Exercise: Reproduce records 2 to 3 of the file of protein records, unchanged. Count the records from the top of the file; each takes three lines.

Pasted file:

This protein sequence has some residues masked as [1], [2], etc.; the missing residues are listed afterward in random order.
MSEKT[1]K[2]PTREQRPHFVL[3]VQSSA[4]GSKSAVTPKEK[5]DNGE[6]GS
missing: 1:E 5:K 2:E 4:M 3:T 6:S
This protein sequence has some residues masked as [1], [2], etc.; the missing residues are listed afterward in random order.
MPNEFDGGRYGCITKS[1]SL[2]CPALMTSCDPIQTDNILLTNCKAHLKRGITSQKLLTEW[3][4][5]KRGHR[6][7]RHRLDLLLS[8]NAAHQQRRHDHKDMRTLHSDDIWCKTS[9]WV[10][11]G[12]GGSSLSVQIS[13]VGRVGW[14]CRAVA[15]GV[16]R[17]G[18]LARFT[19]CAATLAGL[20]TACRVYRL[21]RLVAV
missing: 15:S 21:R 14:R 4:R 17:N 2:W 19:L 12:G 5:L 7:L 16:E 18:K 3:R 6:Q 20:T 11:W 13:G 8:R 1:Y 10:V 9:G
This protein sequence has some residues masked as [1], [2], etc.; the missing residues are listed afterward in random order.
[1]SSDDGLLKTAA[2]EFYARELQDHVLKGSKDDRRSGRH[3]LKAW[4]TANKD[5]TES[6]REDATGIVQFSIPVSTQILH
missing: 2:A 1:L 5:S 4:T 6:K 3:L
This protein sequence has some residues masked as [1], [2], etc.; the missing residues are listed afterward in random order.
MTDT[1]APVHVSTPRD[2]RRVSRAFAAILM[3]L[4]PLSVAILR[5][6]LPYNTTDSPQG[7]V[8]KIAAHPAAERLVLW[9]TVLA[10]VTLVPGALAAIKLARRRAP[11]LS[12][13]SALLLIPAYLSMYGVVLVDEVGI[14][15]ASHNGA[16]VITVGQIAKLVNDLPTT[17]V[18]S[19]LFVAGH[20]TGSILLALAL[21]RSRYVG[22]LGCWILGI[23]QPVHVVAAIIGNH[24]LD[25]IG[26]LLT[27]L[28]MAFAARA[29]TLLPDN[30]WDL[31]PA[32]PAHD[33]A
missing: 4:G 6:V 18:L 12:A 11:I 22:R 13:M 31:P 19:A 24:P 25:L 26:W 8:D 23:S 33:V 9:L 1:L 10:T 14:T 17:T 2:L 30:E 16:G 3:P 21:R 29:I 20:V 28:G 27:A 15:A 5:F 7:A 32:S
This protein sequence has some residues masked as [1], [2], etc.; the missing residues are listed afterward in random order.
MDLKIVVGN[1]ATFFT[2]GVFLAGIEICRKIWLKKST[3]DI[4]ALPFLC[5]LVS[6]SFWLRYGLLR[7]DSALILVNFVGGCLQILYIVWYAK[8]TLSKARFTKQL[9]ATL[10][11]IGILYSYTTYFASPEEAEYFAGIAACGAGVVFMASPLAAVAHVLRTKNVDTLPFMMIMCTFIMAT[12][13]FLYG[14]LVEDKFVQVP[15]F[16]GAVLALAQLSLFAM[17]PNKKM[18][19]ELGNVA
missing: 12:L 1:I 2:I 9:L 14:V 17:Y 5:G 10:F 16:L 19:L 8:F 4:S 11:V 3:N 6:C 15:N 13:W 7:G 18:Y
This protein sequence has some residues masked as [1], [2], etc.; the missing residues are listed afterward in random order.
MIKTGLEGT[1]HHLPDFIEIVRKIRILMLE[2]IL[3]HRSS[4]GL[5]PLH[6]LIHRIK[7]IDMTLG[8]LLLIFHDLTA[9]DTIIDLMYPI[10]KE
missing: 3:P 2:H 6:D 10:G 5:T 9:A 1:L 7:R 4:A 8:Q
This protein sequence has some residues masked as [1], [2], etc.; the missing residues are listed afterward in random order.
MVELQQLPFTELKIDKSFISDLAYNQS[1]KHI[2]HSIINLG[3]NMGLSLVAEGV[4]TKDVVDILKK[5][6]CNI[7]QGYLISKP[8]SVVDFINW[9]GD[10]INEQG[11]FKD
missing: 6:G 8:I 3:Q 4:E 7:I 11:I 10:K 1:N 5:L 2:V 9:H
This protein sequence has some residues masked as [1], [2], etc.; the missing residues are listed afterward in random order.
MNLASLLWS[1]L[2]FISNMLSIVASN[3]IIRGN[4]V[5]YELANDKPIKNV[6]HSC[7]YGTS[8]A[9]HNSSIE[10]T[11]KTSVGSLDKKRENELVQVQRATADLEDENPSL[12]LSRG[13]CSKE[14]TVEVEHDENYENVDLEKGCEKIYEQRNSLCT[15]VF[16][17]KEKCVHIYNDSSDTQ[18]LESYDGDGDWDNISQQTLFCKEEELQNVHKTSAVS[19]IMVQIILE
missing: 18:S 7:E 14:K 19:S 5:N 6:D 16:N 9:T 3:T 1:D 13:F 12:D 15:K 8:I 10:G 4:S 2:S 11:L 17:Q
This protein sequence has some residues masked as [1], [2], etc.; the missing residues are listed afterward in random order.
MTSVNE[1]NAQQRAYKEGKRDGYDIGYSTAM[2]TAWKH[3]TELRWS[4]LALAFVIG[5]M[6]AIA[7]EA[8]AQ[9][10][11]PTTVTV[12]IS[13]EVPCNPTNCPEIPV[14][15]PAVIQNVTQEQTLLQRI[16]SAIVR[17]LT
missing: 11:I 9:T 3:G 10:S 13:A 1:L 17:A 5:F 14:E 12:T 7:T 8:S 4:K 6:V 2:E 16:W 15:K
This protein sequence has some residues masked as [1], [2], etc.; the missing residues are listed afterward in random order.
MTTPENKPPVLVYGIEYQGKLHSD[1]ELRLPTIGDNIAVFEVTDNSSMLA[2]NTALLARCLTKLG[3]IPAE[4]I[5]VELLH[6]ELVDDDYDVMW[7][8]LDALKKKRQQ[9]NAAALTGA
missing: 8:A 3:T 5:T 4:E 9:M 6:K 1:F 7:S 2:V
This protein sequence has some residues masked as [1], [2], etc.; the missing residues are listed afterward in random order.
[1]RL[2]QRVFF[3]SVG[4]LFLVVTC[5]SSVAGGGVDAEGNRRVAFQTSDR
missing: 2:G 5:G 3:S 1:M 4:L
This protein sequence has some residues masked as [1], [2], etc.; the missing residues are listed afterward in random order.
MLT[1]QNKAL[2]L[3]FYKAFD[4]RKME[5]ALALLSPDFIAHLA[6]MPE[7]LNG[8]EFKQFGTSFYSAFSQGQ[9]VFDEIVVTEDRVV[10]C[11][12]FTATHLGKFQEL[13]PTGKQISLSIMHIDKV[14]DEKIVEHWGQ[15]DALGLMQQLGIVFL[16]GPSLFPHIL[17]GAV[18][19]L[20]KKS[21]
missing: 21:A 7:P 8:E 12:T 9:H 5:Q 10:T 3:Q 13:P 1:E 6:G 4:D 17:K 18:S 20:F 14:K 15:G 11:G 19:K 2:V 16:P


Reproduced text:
This protein sequence has some residues masked as [1], [2], etc.; the missing residues are listed afterward in random order.
MPNEFDGGRYGCITKS[1]SL[2]CPALMTSCDPIQTDNILLTNCKAHLKRGITSQKLLTEW[3][4][5]KRGHR[6][7]RHRLDLLLS[8]NAAHQQRRHDHKDMRTLHSDDIWCKTS[9]WV[10][11]G[12]GGSSLSVQIS[13]VGRVGW[14]CRAVA[15]GV[16]R[17]G[18]LARFT[19]CAATLAGL[20]TACRVYRL[21]RLVAV
missing: 15:S 21:R 14:R 4:R 17:N 2:W 19:L 12:G 5:L 7:L 16:E 18:K 3:R 6:Q 20:T 11:W 13:G 8:R 1:Y 10:V 9:G
This protein sequence has some residues masked as [1], [2], etc.; the missing residues are listed afterward in random order.
[1]SSDDGLLKTAA[2]EFYARELQDHVLKGSKDDRRSGRH[3]LKAW[4]TANKD[5]TES[6]REDATGIVQFSIPVSTQILH
missing: 2:A 1:L 5:S 4:T 6:K 3:L